- Research article
- Open Access
- Open Peer Review
Qianggu capsule for the treatment of primary osteoporosis: evidence from a Chinese patent medicine
BMC Complementary and Alternative Medicine volume 17, Article number: 108 (2017)
Qianggu Capsule, a Chinese patent medicine, has been widely applied in the clinical practice of primary osteoporosis (POP) in recent years. This study aims to summarize the effectiveness and safety of Qianggu Capsule in treating POP.
We searched seven electronic databases, all searches ended in 30 September, 2015. All randomised controlled trials comparing the efficacy of Qianggu Capsule treatment with no treatment, placebo or conventional therapy for POP were included. Combined therapies of Qianggu Capsule were also included. Cochrane risk of bias tool was used to assess methodological quality of primary studies. Revman 5.2.0 software was used for data analysis.
Ten trials were enrolled. The combined effect showed that Qianggu Capsule plus Caltrate D was better than Caltrate D on lumbar spine bone mineral density (BMD) (MD = 0.05 g/cm2; 95% CI: 0.02–0.07; P = 0.0004), femoral neck BMD (MD = 0.03 g/cm2; 95% CI: 0.01–0.05; P = 0.001), femoral great trochanter BMD (MD = 0.04 g/cm2; 95% CI: 0.03–0.06; P < 0.001). Meta-analysis exhibited a significant antiosteoporosis effect of Qianggu Capsule on femoral neck BMD (MD = 0.03 g/cm2; 95% CI: 0.01–0.05; P = 0.003) and femoral trochanteric BMD (MD = 0.07 g/cm2; 95% CI: 0.02–0.12; P = 0.006) compared with α-D3 capsule. However, the methodological quality of included studies was low. Constipation and dry mouth were the most common adverse drug reactions of Qianggu Capsule. Finally the evidence level was evaluated to be low or very low.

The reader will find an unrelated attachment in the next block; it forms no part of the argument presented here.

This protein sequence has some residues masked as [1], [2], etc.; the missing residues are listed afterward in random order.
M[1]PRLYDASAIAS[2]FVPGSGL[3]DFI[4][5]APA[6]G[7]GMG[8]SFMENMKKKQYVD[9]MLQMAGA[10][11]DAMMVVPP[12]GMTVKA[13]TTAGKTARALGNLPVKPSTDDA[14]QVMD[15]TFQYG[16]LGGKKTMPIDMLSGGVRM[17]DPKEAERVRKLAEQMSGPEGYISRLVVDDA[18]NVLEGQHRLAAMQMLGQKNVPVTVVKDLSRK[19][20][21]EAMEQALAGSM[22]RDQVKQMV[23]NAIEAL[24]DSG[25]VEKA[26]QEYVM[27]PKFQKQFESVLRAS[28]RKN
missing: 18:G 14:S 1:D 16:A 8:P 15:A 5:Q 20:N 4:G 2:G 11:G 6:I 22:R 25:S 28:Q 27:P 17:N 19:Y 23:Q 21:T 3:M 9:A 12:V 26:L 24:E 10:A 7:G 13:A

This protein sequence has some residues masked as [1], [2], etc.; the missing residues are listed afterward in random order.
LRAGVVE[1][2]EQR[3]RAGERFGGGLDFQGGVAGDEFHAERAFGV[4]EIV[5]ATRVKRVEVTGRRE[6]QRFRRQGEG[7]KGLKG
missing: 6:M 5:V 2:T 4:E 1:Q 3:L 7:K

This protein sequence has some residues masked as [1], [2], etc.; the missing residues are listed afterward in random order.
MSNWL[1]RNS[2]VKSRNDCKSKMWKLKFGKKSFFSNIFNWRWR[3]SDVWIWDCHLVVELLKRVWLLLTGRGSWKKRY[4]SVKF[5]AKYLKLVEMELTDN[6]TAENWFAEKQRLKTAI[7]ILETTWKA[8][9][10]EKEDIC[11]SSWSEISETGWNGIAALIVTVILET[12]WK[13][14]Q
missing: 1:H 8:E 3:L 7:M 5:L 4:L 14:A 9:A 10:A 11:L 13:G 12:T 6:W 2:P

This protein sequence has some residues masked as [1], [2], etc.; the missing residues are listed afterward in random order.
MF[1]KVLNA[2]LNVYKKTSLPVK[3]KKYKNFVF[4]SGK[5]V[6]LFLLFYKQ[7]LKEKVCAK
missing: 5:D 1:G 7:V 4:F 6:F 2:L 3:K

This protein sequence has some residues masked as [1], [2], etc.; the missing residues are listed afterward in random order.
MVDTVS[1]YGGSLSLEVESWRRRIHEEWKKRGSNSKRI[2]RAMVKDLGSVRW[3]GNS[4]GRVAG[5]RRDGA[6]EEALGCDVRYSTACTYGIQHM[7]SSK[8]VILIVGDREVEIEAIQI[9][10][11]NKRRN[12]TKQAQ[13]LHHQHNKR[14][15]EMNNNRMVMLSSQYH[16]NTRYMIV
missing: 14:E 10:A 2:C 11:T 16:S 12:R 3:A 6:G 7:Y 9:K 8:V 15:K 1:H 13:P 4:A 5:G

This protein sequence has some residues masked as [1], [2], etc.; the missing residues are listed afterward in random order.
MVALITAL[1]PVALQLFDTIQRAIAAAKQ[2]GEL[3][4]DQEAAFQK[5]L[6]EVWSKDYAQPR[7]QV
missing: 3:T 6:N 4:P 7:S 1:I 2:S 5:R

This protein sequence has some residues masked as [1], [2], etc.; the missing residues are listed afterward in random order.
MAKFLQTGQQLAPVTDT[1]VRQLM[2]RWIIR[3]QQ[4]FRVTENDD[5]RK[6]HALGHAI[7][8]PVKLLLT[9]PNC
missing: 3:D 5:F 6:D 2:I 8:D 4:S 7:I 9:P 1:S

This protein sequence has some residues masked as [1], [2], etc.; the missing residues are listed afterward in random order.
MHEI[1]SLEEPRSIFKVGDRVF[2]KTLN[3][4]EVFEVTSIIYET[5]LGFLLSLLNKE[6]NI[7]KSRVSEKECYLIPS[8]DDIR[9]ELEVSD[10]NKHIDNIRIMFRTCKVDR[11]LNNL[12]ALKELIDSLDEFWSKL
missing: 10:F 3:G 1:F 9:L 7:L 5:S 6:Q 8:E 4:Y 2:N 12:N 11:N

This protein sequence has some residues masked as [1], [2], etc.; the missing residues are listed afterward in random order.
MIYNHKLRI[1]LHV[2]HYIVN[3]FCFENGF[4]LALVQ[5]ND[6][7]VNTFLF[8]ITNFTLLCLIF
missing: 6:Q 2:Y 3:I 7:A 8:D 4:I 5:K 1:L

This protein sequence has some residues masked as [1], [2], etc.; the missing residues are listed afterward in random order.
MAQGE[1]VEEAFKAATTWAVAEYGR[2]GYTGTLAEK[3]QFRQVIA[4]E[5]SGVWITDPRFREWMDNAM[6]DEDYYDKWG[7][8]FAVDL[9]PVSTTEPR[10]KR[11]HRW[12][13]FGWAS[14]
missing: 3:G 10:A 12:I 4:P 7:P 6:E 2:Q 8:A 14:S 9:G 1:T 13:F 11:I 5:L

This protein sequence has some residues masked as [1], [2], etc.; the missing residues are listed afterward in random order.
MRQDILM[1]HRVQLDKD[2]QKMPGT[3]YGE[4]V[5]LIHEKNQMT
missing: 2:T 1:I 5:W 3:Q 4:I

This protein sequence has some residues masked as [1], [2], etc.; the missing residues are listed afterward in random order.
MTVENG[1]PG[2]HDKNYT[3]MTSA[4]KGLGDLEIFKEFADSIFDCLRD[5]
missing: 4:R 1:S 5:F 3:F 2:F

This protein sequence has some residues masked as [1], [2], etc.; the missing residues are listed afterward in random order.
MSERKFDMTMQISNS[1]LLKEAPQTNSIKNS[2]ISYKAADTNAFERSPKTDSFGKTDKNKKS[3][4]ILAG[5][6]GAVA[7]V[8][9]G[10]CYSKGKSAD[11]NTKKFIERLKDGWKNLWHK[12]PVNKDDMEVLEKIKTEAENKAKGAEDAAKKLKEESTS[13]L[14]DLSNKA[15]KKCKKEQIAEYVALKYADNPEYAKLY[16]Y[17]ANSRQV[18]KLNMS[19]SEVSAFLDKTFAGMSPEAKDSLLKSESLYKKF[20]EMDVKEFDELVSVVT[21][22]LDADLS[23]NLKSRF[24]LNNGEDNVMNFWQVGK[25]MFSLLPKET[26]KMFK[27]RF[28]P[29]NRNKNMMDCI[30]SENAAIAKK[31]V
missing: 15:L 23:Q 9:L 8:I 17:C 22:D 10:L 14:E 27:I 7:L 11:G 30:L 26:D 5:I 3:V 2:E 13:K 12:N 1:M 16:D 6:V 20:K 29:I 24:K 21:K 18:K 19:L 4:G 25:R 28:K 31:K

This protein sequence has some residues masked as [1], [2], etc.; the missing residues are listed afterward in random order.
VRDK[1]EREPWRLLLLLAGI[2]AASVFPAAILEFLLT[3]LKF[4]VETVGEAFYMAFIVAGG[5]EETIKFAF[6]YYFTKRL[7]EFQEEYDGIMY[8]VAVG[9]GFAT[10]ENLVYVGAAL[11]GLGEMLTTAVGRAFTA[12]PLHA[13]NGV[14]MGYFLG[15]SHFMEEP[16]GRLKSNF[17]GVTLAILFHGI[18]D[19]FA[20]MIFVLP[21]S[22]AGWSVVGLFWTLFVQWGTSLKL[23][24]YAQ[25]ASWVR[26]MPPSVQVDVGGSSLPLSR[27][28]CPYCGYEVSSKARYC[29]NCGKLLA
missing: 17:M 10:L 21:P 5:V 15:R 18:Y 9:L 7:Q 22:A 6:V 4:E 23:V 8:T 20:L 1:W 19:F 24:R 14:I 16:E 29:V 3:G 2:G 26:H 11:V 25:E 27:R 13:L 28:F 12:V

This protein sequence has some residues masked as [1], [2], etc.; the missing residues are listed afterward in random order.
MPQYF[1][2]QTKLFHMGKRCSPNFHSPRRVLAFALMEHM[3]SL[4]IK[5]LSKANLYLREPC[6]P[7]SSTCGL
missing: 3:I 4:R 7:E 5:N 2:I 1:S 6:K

The effect of Qianggu Capsule for POP was supported in improving BMD. Due to the methodological drawbacks of the included studies, the conclusions should be treated with caution for future research.
Primary osteoporosis (POP) is one of the most common chronic conditions, and affects both old men and postmenopausal women [1, 2]. Osteoporosis is estimated to cause 1.5 million fractures every year in the United States . In China, there have been about 202.43 million people aged 60 years and older at the end of 2013, which faces higher risk of osteoporosis-related fractures . From 2002 to 2006, the rates of hip fracture over age 50 years have increased 58% in women and 49% in men based on a population-based study in Beijing . Most important of all, the most serious consequences of osteoporotic fractures, especially hip fracture, are the increasing proportion of mortality and disability . Therefore, interventions to treat POP or prevent osteoporotic fractures should be implemented. Although research efforts have been expanded for several decades, an urgent need exists for continued improvement so far, particularly in the treatment of POP.
Many strategies are available to treat POP, but pharmacological treatments still plays the dominant role. Major antiosteoporosis agents including bisphosphonates, denosumab, hormone replacement therapy, selective estrogen receptor modulators, recombinant human parathyroid hormone and strontium ranelate are currently available on the market . The common outcomes are osteoporotic fractures [8, 9], bone mineral density (BMD) value , bone turnover markers , pain assessment , quality of life , and adverse event or adverse drug reaction mainly from antiosteoporosis drugs . In some cases, POP patients can benefit from drug therapy optimization and combination therapy. Despite the fact that several western medicines have demonstrated to be effective in the treatment of POP, however, poor medication adherence remains a major problem [15, 16]. Suboptimal adherence to therapy may partially be due to adverse effects of long-term conventional antiosteoporosis drugs, such as bisphosphonates [17, 18]. Hence, there is a requirement for long-term treatment to be associated with a positive benefit-risk balance . Now more and more studies of complementary and alternative medicine have increased the awareness of the problem and have improved our understanding of the prevention and control of osteoporosis. In China, herbal fufang and single Chinese herb have been widely used for the treatment of POP [20–22].